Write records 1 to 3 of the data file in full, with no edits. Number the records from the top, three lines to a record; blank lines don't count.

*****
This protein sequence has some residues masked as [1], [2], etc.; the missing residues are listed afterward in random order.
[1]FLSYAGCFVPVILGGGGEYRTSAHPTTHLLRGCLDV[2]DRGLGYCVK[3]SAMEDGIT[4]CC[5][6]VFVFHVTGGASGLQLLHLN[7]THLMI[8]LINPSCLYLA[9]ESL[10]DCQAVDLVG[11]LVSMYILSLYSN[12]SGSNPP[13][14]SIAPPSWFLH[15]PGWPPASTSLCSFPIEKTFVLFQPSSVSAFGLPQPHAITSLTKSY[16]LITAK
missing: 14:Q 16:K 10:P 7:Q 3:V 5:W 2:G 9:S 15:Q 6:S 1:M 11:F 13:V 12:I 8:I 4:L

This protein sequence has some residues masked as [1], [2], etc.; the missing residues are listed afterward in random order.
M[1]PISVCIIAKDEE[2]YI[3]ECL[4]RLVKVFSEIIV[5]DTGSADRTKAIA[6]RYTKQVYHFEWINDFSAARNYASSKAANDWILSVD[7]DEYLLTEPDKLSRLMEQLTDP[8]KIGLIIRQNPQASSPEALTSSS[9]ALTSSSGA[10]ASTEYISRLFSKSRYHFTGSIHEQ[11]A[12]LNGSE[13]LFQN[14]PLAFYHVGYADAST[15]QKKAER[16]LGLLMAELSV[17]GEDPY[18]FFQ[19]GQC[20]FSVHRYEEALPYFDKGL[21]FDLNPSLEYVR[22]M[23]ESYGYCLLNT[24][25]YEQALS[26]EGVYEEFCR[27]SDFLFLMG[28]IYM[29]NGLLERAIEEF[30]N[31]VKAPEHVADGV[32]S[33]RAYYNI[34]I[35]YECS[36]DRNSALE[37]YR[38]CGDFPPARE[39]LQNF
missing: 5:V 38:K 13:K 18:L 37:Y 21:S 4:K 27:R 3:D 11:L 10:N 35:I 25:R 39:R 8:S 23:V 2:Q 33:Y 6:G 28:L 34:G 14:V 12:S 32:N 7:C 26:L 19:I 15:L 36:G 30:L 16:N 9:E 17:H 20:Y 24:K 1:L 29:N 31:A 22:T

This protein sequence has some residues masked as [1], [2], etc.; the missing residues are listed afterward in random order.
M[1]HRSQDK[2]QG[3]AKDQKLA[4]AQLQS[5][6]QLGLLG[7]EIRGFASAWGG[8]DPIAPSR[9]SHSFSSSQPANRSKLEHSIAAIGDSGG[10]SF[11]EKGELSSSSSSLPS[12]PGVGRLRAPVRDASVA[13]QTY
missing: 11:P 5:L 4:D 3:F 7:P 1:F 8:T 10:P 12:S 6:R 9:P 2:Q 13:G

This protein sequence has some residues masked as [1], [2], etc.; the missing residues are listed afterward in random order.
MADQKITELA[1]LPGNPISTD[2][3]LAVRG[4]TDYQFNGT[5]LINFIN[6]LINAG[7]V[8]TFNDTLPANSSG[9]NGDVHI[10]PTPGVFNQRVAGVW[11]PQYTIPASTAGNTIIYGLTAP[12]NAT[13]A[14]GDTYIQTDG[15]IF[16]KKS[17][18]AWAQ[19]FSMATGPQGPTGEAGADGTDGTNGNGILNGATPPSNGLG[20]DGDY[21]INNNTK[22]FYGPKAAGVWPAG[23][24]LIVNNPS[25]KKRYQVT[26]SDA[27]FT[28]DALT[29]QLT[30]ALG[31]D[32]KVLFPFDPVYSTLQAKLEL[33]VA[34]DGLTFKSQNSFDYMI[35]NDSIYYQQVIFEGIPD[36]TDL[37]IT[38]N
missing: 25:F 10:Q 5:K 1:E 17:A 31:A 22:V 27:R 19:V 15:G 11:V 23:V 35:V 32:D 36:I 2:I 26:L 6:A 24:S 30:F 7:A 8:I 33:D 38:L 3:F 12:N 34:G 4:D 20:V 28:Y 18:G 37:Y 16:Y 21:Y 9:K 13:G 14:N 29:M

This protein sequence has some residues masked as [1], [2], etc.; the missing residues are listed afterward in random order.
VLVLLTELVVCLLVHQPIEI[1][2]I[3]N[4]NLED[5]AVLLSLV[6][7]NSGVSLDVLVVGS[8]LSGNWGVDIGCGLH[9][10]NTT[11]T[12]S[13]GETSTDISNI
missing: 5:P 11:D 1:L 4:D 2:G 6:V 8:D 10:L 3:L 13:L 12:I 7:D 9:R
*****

This protein sequence has some residues masked as [1], [2], etc.; the missing residues are listed afterward in random order.
[1]FLSYAGCFVPVILGGGGEYRTSAHPTTHLLRGCLDV[2]DRGLGYCVK[3]SAMEDGIT[4]CC[5][6]VFVFHVTGGASGLQLLHLN[7]THLMI[8]LINPSCLYLA[9]ESL[10]DCQAVDLVG[11]LVSMYILSLYSN[12]SGSNPP[13][14]SIAPPSWFLH[15]PGWPPASTSLCSFPIEKTFVLFQPSSVSAFGLPQPHAITSLTKSY[16]LITAK
missing: 14:Q 16:K 10:P 7:Q 3:V 5:W 2:G 9:S 15:Q 6:S 1:M 11:F 13:V 12:I 8:I 4:L

This protein sequence has some residues masked as [1], [2], etc.; the missing residues are listed afterward in random order.
M[1]PISVCIIAKDEE[2]YI[3]ECL[4]RLVKVFSEIIV[5]DTGSADRTKAIA[6]RYTKQVYHFEWINDFSAARNYASSKAANDWILSVD[7]DEYLLTEPDKLSRLMEQLTDP[8]KIGLIIRQNPQASSPEALTSSS[9]ALTSSSGA[10]ASTEYISRLFSKSRYHFTGSIHEQ[11]A[12]LNGSE[13]LFQN[14]PLAFYHVGYADAST[15]QKKAER[16]LGLLMAELSV[17]GEDPY[18]FFQ[19]GQC[20]FSVHRYEEALPYFDKGL[21]FDLNPSLEYVR[22]M[23]ESYGYCLLNT[24][25]YEQALS[26]EGVYEEFCR[27]SDFLFLMG[28]IYM[29]NGLLERAIEEF[30]N[31]VKAPEHVADGV[32]S[33]RAYYNI[34]I[35]YECS[36]DRNSALE[37]YR[38]CGDFPPARE[39]LQNF
missing: 5:V 38:K 13:K 18:L 37:Y 21:S 4:K 27:R 3:D 11:L 10:N 35:I 25:R 39:R 8:S 23:V 2:Q 33:Y 6:G 28:L 34:G 14:V 12:S 32:N 7:C 26:L 19:I 15:L 36:G 30:L 16:N 9:E 17:H 20:Y 24:K 1:L 29:N 31:A 22:T

This protein sequence has some residues masked as [1], [2], etc.; the missing residues are listed afterward in random order.
M[1]HRSQDK[2]QG[3]AKDQKLA[4]AQLQS[5][6]QLGLLG[7]EIRGFASAWGG[8]DPIAPSR[9]SHSFSSSQPANRSKLEHSIAAIGDSGG[10]SF[11]EKGELSSSSSSLPS[12]PGVGRLRAPVRDASVA[13]QTY
missing: 11:P 5:L 4:D 3:F 7:P 1:F 8:T 10:P 12:S 6:R 9:P 2:Q 13:G